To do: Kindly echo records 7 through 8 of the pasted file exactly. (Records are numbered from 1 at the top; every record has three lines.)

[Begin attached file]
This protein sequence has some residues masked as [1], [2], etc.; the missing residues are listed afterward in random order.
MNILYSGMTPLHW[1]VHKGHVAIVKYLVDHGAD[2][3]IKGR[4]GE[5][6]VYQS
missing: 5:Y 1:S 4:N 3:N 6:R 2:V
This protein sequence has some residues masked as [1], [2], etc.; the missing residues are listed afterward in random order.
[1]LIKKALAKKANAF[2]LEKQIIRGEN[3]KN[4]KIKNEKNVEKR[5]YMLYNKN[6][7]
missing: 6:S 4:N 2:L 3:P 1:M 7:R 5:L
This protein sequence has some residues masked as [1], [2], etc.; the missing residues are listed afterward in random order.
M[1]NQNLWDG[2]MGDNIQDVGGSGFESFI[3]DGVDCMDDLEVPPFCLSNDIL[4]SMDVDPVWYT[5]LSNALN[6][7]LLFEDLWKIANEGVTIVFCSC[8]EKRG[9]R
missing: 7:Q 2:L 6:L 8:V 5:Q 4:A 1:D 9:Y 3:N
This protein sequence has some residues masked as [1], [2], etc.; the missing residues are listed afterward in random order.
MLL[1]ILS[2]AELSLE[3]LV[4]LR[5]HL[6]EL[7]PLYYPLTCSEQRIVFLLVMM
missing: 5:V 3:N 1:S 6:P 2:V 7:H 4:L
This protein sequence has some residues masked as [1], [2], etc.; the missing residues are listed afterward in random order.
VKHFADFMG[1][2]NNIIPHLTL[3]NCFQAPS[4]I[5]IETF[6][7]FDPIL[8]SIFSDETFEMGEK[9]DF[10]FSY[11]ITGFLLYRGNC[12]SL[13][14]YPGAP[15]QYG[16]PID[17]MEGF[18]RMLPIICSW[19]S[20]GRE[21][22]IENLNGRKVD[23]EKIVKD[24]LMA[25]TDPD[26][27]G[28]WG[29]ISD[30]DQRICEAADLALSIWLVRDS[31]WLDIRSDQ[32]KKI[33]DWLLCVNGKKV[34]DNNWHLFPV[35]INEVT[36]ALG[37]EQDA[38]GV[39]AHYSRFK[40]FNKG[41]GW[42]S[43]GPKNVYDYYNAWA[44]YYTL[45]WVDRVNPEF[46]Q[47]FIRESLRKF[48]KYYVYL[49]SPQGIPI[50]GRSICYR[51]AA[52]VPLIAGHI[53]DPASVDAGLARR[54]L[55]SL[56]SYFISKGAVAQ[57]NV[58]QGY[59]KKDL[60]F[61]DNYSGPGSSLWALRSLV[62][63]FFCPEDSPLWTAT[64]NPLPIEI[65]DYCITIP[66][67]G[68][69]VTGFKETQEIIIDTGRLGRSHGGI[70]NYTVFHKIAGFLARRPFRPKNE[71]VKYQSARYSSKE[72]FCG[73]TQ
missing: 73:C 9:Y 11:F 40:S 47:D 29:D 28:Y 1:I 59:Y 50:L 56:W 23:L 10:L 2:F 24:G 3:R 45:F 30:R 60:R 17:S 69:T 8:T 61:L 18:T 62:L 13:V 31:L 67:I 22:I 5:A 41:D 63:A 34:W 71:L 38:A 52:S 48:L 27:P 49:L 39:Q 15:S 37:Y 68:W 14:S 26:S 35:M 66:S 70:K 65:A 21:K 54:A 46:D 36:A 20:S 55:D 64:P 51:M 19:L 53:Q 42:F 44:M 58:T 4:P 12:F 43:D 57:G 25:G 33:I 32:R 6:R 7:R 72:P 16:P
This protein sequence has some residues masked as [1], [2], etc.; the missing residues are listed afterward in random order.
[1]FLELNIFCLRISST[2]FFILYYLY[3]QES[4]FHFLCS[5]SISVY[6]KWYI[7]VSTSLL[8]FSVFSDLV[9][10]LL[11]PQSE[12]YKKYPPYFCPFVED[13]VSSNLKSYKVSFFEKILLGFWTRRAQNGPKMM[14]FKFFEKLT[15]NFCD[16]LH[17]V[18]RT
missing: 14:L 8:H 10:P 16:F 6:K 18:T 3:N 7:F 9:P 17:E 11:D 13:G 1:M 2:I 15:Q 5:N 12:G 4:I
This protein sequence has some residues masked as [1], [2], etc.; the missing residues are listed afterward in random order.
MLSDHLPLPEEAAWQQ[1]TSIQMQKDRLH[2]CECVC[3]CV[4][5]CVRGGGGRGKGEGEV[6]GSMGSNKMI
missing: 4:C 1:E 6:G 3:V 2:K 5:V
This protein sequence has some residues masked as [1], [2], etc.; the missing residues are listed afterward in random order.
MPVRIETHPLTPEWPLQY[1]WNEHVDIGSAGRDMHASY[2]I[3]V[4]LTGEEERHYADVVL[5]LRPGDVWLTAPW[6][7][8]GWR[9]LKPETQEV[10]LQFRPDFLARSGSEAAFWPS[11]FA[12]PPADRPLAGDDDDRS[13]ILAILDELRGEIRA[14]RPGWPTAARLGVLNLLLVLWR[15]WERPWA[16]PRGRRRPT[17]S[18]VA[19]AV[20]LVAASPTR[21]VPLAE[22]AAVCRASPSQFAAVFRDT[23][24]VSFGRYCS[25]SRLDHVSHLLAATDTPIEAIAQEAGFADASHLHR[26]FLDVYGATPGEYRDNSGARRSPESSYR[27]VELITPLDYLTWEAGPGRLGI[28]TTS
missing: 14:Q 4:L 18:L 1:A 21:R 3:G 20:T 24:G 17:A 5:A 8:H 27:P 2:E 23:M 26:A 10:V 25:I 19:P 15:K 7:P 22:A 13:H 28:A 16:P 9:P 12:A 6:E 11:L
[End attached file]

This protein sequence has some residues masked as [1], [2], etc.; the missing residues are listed afterward in random order.
MLSDHLPLPEEAAWQQ[1]TSIQMQKDRLH[2]CECVC[3]CV[4][5]CVRGGGGRGKGEGEV[6]GSMGSNKMI
missing: 4:C 1:E 6:G 3:V 2:K 5:V
This protein sequence has some residues masked as [1], [2], etc.; the missing residues are listed afterward in random order.
MPVRIETHPLTPEWPLQY[1]WNEHVDIGSAGRDMHASY[2]I[3]V[4]LTGEEERHYADVVL[5]LRPGDVWLTAPW[6][7][8]GWR[9]LKPETQEV[10]LQFRPDFLARSGSEAAFWPS[11]FA[12]PPADRPLAGDDDDRS[13]ILAILDELRGEIRA[14]RPGWPTAARLGVLNLLLVLWR[15]WERPWA[16]PRGRRRPT[17]S[18]VA[19]AV[20]LVAASPTR[21]VPLAE[22]AAVCRASPSQFAAVFRDT[23][24]VSFGRYCS[25]SRLDHVSHLLAATDTPIEAIAQEAGFADASHLHR[26]FLDVYGATPGEYRDNSGARRSPESSYR[27]VELITPLDYLTWEAGPGRLGI[28]TTS
missing: 14:Q 4:L 18:L 1:A 21:R 3:G 20:T 24:G 17:A 5:A 8:H 27:P 2:E 23:M 26:A 10:V 25:I 19:P 15:K 7:P 22:A 13:H 28:A 16:P 9:P 12:A 6:E 11:L